Using therapeutic mammoplasty to extend the role of breast-conserving surgery in women with larger or ptotic breasts

    loading  Checking for direct PDF access through Ovid

Abstract

INTRODUCTION

The equivalence of breast-conserving surgery followed by postoperative radiotherapy against mastectomy is now firmly established in patients with early breast cancer. The results of surgery in large-breasted women can be poor, with radiation-induced fibrosis, chronic pain and poor cosmesis contributing to long-term psychological and physical morbidity. Therapeutic mammoplasty offers an alternative management strategy to both enhance the role of breast-conserving surgery and provide better outcomes.

METHODS

A retrospective note review was undertaken of all patients undergoing therapeutic mammoplasty for breast malignancy between 2007 and 2011. All cases were performed using a Wise pattern-reduction technique. Histology and pathological outcomes were assessed. Postoperative outcomes reviewed included wound infection, seroma and need for further intervention.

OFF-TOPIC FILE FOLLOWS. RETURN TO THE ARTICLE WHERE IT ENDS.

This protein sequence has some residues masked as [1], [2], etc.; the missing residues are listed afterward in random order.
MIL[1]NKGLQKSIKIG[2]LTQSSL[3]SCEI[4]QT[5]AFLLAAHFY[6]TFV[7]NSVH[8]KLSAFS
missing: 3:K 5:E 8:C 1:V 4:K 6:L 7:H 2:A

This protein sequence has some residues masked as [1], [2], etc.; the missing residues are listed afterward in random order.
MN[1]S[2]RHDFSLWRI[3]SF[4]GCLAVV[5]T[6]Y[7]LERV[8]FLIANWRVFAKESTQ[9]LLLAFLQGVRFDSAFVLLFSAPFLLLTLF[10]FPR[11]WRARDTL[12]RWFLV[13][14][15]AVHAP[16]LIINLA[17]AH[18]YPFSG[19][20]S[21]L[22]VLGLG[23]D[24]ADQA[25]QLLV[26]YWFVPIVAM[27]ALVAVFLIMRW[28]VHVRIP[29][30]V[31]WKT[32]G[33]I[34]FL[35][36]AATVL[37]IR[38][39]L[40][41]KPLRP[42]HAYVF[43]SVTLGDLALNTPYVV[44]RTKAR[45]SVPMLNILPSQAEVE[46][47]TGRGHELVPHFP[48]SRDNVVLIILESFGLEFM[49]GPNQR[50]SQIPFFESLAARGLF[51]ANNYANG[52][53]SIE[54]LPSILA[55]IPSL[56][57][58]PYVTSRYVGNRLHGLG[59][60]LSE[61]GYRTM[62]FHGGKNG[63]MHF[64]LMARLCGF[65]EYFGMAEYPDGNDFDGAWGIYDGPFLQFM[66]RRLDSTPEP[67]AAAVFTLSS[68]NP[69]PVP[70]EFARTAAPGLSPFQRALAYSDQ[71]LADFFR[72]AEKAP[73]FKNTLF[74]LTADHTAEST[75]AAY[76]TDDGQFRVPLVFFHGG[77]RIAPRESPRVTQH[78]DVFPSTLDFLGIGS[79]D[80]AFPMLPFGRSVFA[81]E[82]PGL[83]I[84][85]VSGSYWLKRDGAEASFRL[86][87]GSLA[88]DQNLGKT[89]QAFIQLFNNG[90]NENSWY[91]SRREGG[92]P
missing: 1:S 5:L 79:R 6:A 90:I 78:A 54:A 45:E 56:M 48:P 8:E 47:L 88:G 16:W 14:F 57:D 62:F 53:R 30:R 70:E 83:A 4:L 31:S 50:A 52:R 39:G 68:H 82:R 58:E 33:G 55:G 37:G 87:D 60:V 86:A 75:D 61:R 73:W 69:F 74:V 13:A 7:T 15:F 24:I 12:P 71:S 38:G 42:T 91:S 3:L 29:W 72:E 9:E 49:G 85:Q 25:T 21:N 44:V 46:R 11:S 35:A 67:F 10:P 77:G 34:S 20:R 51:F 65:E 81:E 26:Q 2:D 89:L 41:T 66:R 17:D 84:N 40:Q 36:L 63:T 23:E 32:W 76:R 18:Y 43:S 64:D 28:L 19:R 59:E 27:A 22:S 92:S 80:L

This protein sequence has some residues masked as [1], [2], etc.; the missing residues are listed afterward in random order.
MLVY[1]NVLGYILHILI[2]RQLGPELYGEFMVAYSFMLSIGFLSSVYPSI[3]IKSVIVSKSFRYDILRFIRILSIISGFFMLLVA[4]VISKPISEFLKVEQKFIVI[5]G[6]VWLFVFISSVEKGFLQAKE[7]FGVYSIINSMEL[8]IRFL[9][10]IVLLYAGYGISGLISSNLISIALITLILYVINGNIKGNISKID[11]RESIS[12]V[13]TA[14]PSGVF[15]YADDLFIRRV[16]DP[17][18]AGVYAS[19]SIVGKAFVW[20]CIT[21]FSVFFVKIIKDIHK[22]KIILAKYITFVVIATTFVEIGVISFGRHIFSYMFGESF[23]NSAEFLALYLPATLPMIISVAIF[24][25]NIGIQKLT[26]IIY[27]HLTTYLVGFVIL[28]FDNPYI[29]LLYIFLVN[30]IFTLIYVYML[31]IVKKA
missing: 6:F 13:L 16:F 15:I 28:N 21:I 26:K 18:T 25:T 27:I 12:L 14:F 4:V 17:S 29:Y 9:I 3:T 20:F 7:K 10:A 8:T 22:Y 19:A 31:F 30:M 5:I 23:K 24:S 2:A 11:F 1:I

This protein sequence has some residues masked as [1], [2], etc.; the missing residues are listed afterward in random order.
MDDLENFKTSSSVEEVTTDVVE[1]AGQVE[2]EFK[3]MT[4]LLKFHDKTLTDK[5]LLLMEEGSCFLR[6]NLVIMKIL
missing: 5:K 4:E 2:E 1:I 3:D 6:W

RESULTS

During the study period, 20 patients underwent therapeutic mammoplasty with a mean follow-up duration of 36 months. The mean weight of the lumpectomy specimen was 330g. The average cancer size was 34mm, with a mean margin clearance of 7mm. There was one episode of wound infection and three of delayed wound healing at the T-junction. One patient required a mastectomy for involved margins. There were no recurrences at the most recent follow-up visit.

CONCLUSIONS

Therapeutic mammoplasty offers a tailored approach to women with larger breasts and early breast cancers with good cosmetic results and oncological outcomes.

Related Topics

    loading  Loading Related Articles